Carignan2002255

Référence

Carignan, V., Villard, M.-A. (2002) Effects of variations in micro-mammal abundance on artificial nest predation in conifer plantations and adjoining deciduous forests. Forest Ecology and Management, 157(1-3):255-265. (Scopus )

Résumé

Although conifers are extensively planted throughout the world, relatively few studies have investigated the effects these plantations might have on communities of nest predators and avian reproductive success. To address these issues, we placed artificial nests containing plasticine eggs along transects perpendicular to the edge between mature hardwood forests and adjacent spruce plantations in a managed forest landscape of northwestern New Brunswick, Canada. We used logistic regression models to assess the relative influence of habitat type, vegetation characteristics, distance from the nearest forest/plantation edge, and year on the risk of nest predation. In 1998, nest predation was significantly higher (P < 0.0001) in plantations (45.8%) than in forests (19.4%), and the probability of nest predation was negatively related to the density of stems 0.5-1 m high, and positively related to the density of stems 6-8 m high. In 1999, nest predation was not related to habitat type but was positively related to the density of stems 2-4 m high and negatively related to percent cover of bare ground. The distance to the nearest forest/plantation edge did not significantly contribute to either model. In 1998, black bear (Ursus americanus) was the most frequent nest predator (44% of depredated nests), whereas micro-mammals were in 1999 (49% of depredated nests). The high degree of temporal variability we recorded in the relative influence of various nest predators was apparently related to changes in their abundance between years, which in turn may have influenced which variables were significant predictors of the probability of nest predation each year. Conifer plantations did not appear to represent ecological traps for breeding birds, at least not consistently over time. © 2002 Elsevier Science B.V. All rights reserved.

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@ARTICLE { Carignan2002255,
    AUTHOR = { Carignan, V. and Villard, M.-A. },
    TITLE = { Effects of variations in micro-mammal abundance on artificial nest predation in conifer plantations and adjoining deciduous forests },
    JOURNAL = { Forest Ecology and Management },
    YEAR = { 2002 },
    VOLUME = { 157 },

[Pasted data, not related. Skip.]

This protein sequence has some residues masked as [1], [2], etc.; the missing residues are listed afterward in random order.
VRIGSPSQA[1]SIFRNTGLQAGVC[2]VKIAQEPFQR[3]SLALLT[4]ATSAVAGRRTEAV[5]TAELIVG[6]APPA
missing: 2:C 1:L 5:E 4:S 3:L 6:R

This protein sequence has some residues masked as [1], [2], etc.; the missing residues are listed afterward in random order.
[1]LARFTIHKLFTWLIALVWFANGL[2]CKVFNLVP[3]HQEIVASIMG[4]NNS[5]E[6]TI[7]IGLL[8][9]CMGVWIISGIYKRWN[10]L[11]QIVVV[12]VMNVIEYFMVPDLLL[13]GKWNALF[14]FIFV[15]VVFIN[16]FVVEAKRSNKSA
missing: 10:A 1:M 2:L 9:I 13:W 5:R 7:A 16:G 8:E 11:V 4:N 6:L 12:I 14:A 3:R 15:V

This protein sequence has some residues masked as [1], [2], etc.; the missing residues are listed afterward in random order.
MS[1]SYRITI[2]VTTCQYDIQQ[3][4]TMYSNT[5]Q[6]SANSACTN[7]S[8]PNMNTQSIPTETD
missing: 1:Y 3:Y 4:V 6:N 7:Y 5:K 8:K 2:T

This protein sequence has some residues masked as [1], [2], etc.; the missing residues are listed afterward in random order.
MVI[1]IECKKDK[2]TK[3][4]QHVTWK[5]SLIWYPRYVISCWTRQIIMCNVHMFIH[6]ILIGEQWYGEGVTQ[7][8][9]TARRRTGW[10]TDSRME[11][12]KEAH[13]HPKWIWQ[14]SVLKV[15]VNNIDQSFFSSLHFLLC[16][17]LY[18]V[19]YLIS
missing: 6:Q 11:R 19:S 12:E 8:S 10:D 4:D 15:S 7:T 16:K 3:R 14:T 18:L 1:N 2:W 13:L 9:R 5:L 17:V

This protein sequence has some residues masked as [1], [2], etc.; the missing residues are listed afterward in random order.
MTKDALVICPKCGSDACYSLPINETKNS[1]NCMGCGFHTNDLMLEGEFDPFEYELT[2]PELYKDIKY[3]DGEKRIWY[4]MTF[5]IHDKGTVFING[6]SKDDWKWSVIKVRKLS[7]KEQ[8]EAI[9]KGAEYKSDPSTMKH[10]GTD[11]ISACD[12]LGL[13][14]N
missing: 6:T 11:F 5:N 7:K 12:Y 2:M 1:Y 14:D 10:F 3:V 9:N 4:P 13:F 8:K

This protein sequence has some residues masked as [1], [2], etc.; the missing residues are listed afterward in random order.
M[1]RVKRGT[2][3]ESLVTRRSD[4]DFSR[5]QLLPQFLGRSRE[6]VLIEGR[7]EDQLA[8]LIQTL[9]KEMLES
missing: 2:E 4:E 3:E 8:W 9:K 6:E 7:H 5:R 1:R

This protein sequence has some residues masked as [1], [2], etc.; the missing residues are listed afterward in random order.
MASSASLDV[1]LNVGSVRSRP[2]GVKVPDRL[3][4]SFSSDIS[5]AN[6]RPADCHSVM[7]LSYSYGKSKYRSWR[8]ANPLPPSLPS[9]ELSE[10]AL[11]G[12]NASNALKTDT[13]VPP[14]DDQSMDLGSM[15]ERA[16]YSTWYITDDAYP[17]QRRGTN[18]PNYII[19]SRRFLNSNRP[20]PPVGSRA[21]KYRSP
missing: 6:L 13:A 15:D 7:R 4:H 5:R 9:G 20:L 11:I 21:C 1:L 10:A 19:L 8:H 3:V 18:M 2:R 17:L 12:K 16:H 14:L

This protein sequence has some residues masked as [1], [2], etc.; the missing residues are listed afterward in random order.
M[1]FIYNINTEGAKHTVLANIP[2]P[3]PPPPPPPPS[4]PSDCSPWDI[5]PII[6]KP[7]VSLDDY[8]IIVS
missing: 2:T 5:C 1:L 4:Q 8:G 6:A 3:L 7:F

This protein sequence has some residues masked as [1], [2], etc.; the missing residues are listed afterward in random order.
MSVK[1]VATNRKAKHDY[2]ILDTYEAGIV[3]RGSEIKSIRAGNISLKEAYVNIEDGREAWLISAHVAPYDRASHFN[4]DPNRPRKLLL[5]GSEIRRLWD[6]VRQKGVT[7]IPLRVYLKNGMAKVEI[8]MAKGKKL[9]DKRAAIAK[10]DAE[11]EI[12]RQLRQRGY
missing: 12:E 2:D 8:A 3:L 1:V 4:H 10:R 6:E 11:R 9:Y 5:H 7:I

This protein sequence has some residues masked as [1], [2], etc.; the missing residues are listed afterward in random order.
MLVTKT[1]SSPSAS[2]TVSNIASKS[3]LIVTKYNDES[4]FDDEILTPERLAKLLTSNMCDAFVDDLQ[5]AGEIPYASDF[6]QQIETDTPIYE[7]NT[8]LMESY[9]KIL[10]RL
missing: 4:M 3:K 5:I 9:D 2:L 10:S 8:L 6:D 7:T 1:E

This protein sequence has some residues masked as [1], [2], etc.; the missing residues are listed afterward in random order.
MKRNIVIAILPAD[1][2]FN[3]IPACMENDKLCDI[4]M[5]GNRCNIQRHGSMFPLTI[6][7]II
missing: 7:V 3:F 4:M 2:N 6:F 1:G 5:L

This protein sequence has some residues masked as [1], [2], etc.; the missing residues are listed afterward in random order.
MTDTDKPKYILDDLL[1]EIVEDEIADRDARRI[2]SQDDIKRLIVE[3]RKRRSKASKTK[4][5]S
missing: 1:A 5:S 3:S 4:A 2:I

NUMBER = { 1-3 },
    PAGES = { 255-265 },
    NOTE = { cited By 18 },
    ABSTRACT = { Although conifers are extensively planted throughout the world, relatively few studies have investigated the effects these plantations might have on communities of nest predators and avian reproductive success. To address these issues, we placed artificial nests containing plasticine eggs along transects perpendicular to the edge between mature hardwood forests and adjacent spruce plantations in a managed forest landscape of northwestern New Brunswick, Canada. We used logistic regression models to assess the relative influence of habitat type, vegetation characteristics, distance from the nearest forest/plantation edge, and year on the risk of nest predation. In 1998, nest predation was significantly higher (P < 0.0001) in plantations (45.8%) than in forests (19.4%), and the probability of nest predation was negatively related to the density of stems 0.5-1 m high, and positively related to the density of stems 6-8 m high. In 1999, nest predation was not related to habitat type but was positively related to the density of stems 2-4 m high and negatively related to percent cover of bare ground. The distance to the nearest forest/plantation edge did not significantly contribute to either model. In 1998, black bear (Ursus americanus) was the most frequent nest predator (44% of depredated nests), whereas micro-mammals were in 1999 (49% of depredated nests). The high degree of temporal variability we recorded in the relative influence of various nest predators was apparently related to changes in their abundance between years, which in turn may have influenced which variables were significant predictors of the probability of nest predation each year. Conifer plantations did not appear to represent ecological traps for breeding birds, at least not consistently over time. © 2002 Elsevier Science B.V. All rights reserved. },
    AFFILIATION = { Deépartement de Biologie, Universiteé de Moncton, Moncton, NB E1A 3E9, Canada },
    AUTHOR_KEYWORDS = { Artificial nest; Conifer plantations; Micro-mammals; Peromyscus maniculatus; Predation; Ursus americanus },
    DOCUMENT_TYPE = { Article },
    DOI = { 10.1016/S0378-1127(00)00650-2 },
    SOURCE = { Scopus },
    URL = { https://www.scopus.com/inward/record.uri?eid=2-s2.0-0036496052&doi=10.1016%2fS0378-1127%2800%2900650-2&partnerID=40&md5=f9fa484234d2a5cf3f3373cd5935b992 },
}

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